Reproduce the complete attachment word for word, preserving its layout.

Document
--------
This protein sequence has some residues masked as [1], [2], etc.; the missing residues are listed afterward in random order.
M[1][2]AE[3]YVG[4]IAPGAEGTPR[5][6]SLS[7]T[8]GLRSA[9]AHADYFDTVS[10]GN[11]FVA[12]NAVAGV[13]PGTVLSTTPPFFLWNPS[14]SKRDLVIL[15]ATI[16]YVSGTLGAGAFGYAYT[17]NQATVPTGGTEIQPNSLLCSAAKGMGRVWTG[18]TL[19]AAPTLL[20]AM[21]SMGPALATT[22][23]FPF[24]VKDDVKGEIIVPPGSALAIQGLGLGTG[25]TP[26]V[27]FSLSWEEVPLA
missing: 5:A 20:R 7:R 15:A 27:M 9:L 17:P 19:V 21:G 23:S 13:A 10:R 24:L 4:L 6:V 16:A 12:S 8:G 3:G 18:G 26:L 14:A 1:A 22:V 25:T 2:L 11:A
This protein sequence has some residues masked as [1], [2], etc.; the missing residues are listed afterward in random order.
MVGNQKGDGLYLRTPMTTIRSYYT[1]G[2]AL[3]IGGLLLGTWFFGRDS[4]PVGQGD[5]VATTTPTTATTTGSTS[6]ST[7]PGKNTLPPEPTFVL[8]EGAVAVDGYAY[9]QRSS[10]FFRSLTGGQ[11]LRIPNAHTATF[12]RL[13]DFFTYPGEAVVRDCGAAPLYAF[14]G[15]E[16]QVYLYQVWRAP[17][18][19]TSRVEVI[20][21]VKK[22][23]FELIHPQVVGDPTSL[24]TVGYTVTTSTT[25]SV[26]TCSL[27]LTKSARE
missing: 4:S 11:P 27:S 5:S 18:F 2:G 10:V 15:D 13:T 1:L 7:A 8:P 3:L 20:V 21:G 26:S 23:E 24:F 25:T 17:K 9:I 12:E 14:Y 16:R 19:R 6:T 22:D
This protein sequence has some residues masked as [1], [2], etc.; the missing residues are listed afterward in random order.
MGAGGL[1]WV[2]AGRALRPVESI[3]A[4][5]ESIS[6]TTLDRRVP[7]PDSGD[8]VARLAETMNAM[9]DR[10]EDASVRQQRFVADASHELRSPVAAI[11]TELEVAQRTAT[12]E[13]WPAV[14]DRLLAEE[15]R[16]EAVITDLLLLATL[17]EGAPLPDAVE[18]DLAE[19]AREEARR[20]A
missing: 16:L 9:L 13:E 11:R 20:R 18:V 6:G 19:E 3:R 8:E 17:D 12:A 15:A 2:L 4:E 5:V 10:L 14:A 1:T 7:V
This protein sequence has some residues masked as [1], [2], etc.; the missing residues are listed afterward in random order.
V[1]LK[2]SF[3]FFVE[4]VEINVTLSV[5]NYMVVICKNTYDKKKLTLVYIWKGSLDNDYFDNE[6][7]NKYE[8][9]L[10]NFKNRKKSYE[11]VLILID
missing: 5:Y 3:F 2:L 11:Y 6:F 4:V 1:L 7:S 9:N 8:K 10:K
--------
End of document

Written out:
This protein sequence has some residues masked as [1], [2], etc.; the missing residues are listed afterward in random order.
M[1][2]AE[3]YVG[4]IAPGAEGTPR[5][6]SLS[7]T[8]GLRSA[9]AHADYFDTVS[10]GN[11]FVA[12]NAVAGV[13]PGTVLSTTPPFFLWNPS[14]SKRDLVIL[15]ATI[16]YVSGTLGAGAFGYAYT[17]NQATVPTGGTEIQPNSLLCSAAKGMGRVWTG[18]TL[19]AAPTLL[20]AM[21]SMGPALATT[22][23]FPF[24]VKDDVKGEIIVPPGSALAIQGLGLGTG[25]TP[26]V[27]FSLSWEEVPLA
missing: 5:A 20:R 7:R 15:A 27:M 9:L 17:P 19:V 21:G 23:S 13:A 10:R 24:L 4:L 6:V 16:A 12:S 8:G 3:G 18:G 26:L 14:A 1:A 22:V 25:T 2:L 11:A
This protein sequence has some residues masked as [1], [2], etc.; the missing residues are listed afterward in random order.
MVGNQKGDGLYLRTPMTTIRSYYT[1]G[2]AL[3]IGGLLLGTWFFGRDS[4]PVGQGD[5]VATTTPTTATTTGSTS[6]ST[7]PGKNTLPPEPTFVL[8]EGAVAVDGYAY[9]QRSS[10]FFRSLTGGQ[11]LRIPNAHTATF[12]RL[13]DFFTYPGEAVVRDCGAAPLYAF[14]G[15]E[16]QVYLYQVWRAP[17][18][19]TSRVEVI[20][21]VKK[22][23]FELIHPQVVGDPTSL[24]TVGYTVTTSTT[25]SV[26]TCSL[27]LTKSARE
missing: 4:S 11:P 27:S 5:S 18:F 2:G 10:V 15:D 13:T 1:L 7:A 8:P 3:L 20:V 21:G 26:S 23:E 24:F 25:T 17:K 9:I 12:E 14:Y 16:R 19:R 6:T 22:D
This protein sequence has some residues masked as [1], [2], etc.; the missing residues are listed afterward in random order.
MGAGGL[1]WV[2]AGRALRPVESI[3]A[4][5]ESIS[6]TTLDRRVP[7]PDSGD[8]VARLAETMNAM[9]DR[10]EDASVRQQRFVADASHELRSPVAAI[11]TELEVAQRTAT[12]E[13]WPAV[14]DRLLAEE[15]R[16]EAVITDLLLLATL[17]EGAPLPDAVE[18]DLAE[19]AREEARR[20]A
missing: 16:L 9:L 13:E 11:R 20:R 18:V 6:G 19:E 3:R 8:E 17:D 12:A 15:A 2:L 4:E 5:V 10:L 14:A 1:T 7:V
This protein sequence has some residues masked as [1], [2], etc.; the missing residues are listed afterward in random order.
V[1]LK[2]SF[3]FFVE[4]VEINVTLSV[5]NYMVVICKNTYDKKKLTLVYIWKGSLDNDYFDNE[6][7]NKYE[8][9]L[10]NFKNRKKSYE[11]VLILID
missing: 5:Y 3:F 2:L 11:Y 6:F 4:V 1:L 7:S 9:N 8:K 10:K